24VDC beside 14000VAC


Thread Starter


Because of tray work, it would be easier to run my PLC 24VDC signals on the same tray that carries 14kV (~2700Amps).

Is there a code reference that I can look? or a web page? I could not find it in the Canadian Electrical code book.

Isn't there a rule that parallel is OK but perpendicular is not?

Thanks for your help

Bob Peterson

NEC requires that all conductors in a cable tray or raceway have the insulation ratings higher then the maximum voltage in the tray or raceway.
You would need to use cable suitable for 14kV for your 24VDC if you chose to do this. I think it also prohibits you specifically from doing what you want to do here. An extremely dangerous condition could result if the insulation on one of your 14kV lines was damaged and you had low voltage wiring in it. The insulation could (and probaby would) fail on your low voltage wiring
potentially causing a VERY high voltage spike into your control system.

The NEC (NFPA 70) only covers low voltage equipment (low voltage being upto 600 V). Other codes cover equipment above 600 V. They probably prohibit what you want to do.

I think you need to consult with someone competant in the area of electrical design.

Bob Peterson

Jeremy Pollard

Normally anything over 300 V you need to keep unsheilded cable 3feet min. 1 foot from 120V -300V. I wold not run it in the same tray but use shielded cable of some sort and hang it 3 ft below the tray

Normally If I remember correctly, when you cross lines of different voltages, you should do it at right angles due to inductance. There will be a lot of inductive field surrounding the 14KV line. Wise to respect it.

Cheers from:

Jeremy Pollard, CET
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Michael Griffin

Mr. Peterson is quite correct here, and the same consideration applies under the Canadian Electrical Code. All conductors within a panel or raceway must be rated for the highest voltage present unless they are physically separated by an insulating barrier which will prevent them from coming in contact.

I would say that your 24VDC control wires need to be as far away from the 14000V lines as possible, and definitely not in the same cable tray or even close to the cable tray.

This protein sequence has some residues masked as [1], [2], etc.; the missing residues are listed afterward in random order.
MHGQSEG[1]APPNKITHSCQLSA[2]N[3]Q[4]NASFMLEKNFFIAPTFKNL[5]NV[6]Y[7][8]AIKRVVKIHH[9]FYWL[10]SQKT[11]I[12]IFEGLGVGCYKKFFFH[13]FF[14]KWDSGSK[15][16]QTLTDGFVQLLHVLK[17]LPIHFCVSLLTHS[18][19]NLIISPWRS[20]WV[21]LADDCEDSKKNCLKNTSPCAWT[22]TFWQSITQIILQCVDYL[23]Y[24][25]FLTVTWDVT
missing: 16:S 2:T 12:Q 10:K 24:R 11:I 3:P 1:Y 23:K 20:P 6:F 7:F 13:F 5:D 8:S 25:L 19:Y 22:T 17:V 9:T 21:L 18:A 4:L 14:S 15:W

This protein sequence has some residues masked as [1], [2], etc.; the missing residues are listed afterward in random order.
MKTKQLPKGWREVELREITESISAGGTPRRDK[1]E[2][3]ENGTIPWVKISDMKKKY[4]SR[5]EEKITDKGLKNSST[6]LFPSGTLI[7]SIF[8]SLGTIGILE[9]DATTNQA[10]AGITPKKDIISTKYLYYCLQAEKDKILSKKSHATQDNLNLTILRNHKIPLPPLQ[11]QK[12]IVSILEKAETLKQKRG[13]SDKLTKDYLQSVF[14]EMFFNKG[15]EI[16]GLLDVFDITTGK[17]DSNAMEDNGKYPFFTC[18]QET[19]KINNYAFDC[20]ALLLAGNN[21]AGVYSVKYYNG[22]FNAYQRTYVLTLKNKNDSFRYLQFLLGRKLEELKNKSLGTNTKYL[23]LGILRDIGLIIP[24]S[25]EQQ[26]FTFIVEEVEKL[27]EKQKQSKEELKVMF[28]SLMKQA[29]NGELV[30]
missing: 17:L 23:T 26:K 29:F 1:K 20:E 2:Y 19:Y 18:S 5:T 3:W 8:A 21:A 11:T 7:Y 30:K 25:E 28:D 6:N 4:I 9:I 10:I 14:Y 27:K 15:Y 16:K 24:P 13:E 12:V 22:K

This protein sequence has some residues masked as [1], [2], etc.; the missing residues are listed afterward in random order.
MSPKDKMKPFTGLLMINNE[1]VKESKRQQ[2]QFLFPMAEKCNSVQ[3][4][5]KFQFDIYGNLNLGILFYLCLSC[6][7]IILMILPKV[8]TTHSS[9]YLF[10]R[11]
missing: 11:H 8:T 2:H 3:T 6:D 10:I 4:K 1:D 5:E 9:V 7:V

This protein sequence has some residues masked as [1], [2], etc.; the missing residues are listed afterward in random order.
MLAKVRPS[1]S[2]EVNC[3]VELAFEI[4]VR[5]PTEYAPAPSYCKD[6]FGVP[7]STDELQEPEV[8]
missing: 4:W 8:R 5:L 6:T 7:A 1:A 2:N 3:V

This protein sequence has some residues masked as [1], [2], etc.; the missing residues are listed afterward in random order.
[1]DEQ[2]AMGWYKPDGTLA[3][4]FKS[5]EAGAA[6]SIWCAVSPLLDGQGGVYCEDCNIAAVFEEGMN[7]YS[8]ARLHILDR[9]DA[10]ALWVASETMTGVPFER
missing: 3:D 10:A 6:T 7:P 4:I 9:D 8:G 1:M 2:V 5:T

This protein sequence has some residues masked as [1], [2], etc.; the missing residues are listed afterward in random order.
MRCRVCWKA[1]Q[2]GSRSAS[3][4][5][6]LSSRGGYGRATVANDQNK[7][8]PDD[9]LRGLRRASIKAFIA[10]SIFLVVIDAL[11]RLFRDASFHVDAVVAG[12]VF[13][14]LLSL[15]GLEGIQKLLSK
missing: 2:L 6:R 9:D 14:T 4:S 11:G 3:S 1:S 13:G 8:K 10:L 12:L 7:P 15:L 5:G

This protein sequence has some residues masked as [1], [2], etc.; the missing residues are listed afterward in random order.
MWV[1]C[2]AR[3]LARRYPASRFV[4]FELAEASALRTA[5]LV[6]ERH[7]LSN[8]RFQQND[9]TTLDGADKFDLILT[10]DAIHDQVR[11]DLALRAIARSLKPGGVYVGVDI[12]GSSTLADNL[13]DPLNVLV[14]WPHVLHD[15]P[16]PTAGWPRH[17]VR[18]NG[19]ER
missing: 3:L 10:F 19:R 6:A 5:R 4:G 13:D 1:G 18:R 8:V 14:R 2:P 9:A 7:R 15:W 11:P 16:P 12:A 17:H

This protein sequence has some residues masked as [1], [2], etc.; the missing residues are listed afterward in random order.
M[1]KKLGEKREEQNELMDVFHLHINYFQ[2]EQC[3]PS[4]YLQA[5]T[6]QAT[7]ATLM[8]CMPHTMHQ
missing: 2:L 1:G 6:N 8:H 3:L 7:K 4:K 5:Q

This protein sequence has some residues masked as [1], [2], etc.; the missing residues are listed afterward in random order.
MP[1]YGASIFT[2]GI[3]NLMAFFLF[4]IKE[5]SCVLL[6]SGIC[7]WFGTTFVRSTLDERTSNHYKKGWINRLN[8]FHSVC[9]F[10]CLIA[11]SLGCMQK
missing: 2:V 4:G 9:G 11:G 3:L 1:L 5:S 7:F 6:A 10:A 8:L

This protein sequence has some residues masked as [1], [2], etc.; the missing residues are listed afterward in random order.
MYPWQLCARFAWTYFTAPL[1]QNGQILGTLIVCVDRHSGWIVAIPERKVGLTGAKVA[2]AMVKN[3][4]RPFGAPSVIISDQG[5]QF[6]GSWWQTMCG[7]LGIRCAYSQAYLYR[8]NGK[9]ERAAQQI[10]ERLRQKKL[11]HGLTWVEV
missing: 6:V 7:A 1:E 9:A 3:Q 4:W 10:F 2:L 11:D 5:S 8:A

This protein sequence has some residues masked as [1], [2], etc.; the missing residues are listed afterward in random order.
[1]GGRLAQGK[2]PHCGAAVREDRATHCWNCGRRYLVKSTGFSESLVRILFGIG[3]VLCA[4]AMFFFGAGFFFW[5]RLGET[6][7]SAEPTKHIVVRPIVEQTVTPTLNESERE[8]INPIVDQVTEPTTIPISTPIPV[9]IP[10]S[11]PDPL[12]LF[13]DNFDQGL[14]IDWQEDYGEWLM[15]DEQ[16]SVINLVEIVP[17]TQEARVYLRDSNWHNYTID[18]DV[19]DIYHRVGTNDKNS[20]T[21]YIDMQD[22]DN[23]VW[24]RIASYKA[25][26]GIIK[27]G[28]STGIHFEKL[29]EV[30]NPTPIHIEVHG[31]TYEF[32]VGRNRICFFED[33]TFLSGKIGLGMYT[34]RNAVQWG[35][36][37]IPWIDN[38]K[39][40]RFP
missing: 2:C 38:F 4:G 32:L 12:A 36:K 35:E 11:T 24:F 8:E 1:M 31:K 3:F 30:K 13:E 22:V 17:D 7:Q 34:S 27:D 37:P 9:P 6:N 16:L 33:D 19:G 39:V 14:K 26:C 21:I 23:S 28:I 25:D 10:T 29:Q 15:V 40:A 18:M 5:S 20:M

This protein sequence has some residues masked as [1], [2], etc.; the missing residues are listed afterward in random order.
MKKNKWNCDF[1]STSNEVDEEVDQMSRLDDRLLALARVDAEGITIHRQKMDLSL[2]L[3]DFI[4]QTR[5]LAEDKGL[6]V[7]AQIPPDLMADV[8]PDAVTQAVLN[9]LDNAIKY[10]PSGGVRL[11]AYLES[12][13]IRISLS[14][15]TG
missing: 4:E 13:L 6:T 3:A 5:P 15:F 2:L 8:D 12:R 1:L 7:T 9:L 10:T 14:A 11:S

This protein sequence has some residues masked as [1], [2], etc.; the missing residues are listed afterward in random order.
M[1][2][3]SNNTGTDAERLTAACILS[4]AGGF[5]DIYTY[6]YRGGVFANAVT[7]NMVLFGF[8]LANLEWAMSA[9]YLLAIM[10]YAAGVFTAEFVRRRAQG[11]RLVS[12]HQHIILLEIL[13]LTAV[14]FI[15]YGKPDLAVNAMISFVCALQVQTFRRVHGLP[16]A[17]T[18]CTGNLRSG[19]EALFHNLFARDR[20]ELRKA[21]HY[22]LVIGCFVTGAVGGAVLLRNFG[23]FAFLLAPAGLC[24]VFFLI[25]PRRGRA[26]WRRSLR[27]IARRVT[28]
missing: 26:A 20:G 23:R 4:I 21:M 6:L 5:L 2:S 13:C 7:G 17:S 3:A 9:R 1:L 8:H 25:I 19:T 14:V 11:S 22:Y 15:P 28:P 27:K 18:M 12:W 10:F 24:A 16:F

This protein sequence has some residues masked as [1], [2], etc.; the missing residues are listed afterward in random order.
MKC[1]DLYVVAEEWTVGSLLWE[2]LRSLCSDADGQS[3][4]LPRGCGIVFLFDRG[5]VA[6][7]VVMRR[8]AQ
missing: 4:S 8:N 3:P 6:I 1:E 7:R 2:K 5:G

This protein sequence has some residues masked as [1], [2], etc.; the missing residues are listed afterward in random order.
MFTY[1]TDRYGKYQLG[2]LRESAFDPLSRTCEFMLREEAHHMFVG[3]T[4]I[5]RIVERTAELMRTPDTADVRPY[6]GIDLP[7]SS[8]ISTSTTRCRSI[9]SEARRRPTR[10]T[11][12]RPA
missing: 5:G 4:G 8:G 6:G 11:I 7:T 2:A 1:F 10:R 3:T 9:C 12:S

I think that you will also find that it will not be "easy" to run them together, even leaving the insulation problem aside. I don't believe that an ordinary industrial electrician is licensed to work near 14000V (and most would refuse to go near it), so you would have to get high voltage specialists if you have control cable problems. Furthermore, I suspect that the only thing your control system would see in the 24VDC wires would be induced voltage from the 14000 volt 2700 amp lines.

Michael Griffin
London, Ont. Canada

Curt Wuollet

Even if it's legal, it sounds like a bad idea on strictly technical grounds. Especially if the HV isn't steady state. Even if you shield to prevent
electrostatic (potential) coupling, At 2700 amps you will have significant magnetic coupling which is difficult to shield. I'd prefer not to get close enough to drop it in the same tray. That's an enormous amount of power. Very difficult to keep the physical relationship constant enough to even predict results. Consider what .1% coupling would do.


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I don't want to sound insulting, but, if you have to ask this question, PLEASE !!!
Do not get near these High Voltage cables for any reason.
Leave alone the HV, At 2700 amps the amount of magnetic field disturbing the PLC 24 signal is for sure. And with HV the chances are any leakage from the HV line will penetrate your control system.
One small creep and you loose the PLC and if you were working we loose you also. Please do not do it.
It is esy and cheaper to run HV and 24 v dc trays separtely. Also make sure any groung fault on the HV will not damage your PLC. Try to use isolators to all signals that go outside the panel if the HV termination is also nearby,